6. Summary
In this paper, we carried out 1D hydrodynamic simulations of longitudinal prominence oscillations using the MPIAMRVAC code, extending earlier numerical simulations of prominence formation (Xia et al. 2011) and of prominence oscillations (Luna & Karpen 2012; Zhang et al. 2012). The simulations were divided into three steps: First, a prominence forms and grows near the center of the dipshaped coronal loop due to chromospheric heating and the subsequent thermal instability. Then, it relaxes to a quiescent state after the chromospheric heating is switched off. Subjected to two types of perturbations that mimic subflares, the prominence starts to oscillate along the dip. Within the framework of the evaporationcondensation model, we obtained scalinglaws for the prominence length (l) and mass (M), which are expressed as and , where Δt_{1} is the time duration of the chromospheric heating and evaporation, h is the prominence height, D is the depth of the magnetic dip. We found that l is insensitive to the half length of the magnetic dip (w) once w is large enough, about 60 Mm; M is insensitive to D and w. Both transient heating at one leg of the loop and an impulsive velocity perturbation applied to the prominence as a whole are capable of driving a coherent oscillation along the dip. The oscillation properties were found to be insensitive to the perturbation type in the regimes we studied. In the case of the transient heating, ~4% of the deposited energy is converted into the kinetic energy of the prominence. The longitudinal oscillations are sustained mainly by the tangential component of gravity, except when the prominence is short and the gas pressure gradient becomes important as well. Both simulations and linear analysis revealed that the period of oscillation (P) is 2, where R denotes the curvature radius of the dip, as also found by Luna & Karpen (2012). Other parameters, such as the length and height of the prominence, as well as the perturbation velocity, also affect P, though only slightly. The longitudinal oscillations damp in the presence of nonadiabatic effects, i.e., radiative loss and thermal conduction (Soler et al. 2009), among which radiative loss plays a leading role. With the parameter survey, we obtained a scalinglaw for the decay timescale τ, which is expressed as , where v_{0} is the initial velocity perturbation. We also found that prominence mass drainage, once it happens, significantly reduces the decay timescale, which may explain the mismatch between the simulations and the observations disclosed by Zhang et al. (2012).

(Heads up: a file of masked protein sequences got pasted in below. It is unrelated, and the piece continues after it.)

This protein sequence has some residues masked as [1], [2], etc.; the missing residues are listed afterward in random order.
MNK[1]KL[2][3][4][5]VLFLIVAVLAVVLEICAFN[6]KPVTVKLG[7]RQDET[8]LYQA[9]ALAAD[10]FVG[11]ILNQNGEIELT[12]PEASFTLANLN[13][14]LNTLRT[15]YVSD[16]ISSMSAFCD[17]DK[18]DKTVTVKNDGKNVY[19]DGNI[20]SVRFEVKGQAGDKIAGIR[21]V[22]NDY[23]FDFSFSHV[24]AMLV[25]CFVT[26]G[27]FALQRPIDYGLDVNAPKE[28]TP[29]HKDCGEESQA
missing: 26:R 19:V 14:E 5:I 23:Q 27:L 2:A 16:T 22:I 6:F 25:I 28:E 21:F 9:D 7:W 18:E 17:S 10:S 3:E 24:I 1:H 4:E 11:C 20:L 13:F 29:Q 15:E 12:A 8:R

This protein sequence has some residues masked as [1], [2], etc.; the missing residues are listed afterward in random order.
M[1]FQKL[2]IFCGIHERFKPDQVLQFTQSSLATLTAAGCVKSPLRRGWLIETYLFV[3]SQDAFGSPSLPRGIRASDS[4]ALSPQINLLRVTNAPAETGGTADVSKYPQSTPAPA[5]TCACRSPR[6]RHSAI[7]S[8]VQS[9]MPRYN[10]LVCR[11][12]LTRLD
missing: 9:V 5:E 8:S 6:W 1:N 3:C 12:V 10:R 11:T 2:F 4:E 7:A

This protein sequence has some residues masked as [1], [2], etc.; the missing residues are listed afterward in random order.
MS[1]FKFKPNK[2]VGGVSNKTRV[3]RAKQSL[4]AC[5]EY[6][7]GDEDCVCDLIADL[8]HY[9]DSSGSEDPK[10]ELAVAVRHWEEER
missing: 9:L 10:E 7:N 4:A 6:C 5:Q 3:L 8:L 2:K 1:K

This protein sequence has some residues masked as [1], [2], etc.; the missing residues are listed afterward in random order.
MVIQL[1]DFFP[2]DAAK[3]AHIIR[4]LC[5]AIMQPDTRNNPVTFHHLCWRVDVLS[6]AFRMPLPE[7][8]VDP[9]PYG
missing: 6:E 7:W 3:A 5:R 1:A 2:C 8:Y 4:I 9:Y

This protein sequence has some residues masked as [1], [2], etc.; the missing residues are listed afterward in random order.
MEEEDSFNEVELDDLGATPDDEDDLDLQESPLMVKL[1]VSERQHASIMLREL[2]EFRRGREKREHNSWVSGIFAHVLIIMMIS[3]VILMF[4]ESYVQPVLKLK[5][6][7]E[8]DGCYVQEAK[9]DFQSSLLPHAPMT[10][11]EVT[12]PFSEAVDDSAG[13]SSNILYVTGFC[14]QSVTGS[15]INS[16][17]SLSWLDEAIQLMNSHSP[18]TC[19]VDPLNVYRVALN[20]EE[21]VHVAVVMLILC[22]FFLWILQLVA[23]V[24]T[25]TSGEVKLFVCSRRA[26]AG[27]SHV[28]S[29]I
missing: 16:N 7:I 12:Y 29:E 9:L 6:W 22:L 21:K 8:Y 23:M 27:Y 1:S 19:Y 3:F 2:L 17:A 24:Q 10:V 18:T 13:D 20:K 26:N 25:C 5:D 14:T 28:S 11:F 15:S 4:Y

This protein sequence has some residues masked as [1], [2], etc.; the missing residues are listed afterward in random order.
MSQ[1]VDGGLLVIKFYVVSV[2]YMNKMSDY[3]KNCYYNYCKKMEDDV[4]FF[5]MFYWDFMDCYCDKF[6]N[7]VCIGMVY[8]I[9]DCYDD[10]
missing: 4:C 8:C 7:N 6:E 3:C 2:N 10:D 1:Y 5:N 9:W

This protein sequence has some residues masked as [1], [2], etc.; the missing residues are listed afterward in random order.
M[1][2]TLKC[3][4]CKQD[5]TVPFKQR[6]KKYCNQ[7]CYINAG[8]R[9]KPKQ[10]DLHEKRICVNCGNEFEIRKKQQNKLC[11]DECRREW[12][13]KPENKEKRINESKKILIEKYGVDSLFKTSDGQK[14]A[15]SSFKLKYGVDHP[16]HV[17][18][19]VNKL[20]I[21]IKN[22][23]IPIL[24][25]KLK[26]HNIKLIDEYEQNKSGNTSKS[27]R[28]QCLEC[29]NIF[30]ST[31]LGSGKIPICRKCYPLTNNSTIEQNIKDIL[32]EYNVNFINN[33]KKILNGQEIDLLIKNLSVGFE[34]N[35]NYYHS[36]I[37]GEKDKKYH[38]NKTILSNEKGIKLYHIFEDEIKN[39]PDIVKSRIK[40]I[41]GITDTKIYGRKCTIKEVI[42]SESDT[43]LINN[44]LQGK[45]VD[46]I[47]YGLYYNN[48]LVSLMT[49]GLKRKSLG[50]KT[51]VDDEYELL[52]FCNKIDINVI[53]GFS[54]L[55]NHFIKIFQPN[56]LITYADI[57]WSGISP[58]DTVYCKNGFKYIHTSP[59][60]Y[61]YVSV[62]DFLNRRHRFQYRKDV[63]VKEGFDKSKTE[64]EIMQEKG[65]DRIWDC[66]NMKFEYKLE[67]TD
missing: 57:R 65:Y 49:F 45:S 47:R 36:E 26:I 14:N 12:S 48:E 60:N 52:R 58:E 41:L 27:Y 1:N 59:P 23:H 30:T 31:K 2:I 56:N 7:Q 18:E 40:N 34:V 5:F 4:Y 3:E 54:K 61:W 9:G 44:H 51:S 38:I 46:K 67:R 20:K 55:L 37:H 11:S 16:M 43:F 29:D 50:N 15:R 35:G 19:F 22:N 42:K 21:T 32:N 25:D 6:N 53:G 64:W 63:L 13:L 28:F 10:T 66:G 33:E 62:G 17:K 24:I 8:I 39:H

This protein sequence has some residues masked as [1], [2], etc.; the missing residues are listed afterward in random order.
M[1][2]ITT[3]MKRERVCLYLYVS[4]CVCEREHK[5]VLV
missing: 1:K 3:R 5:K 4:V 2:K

These results are limited in application. According to this paper, the mass of a prominence thread is insensitive to the depth D and the width w of the magnetic dip. This is based on the prominence formation directly via chromospheric evaporation with a fixed lifetime Δt_{1}. According to Xia et al. (2011), the prominence would grow via siphon flow even when the localized heating is switched off, though the growth speed is much slower. Recently, Luna et al. (2012a) pointed out that the restoring force of the longitudinal oscillations depends on the depth of the magnetic dip. For shallow dips, gas pressure plays an important role, while gravity is the main factor for deep dips. Moreover, Li & Zhang (2012) suggested that magnetic tension may also contribute to the restoring force. As for the damping mechanisms, several other effects might need to be taken into account in the future simulations, such as the wave leakage and plasma viscosity (Ofman & Wang 2002). However, some will only be quantifiable in true multidimensional configurations, e.g., starting from the prominences formed in Xia et al. (2011).
Acknowledgments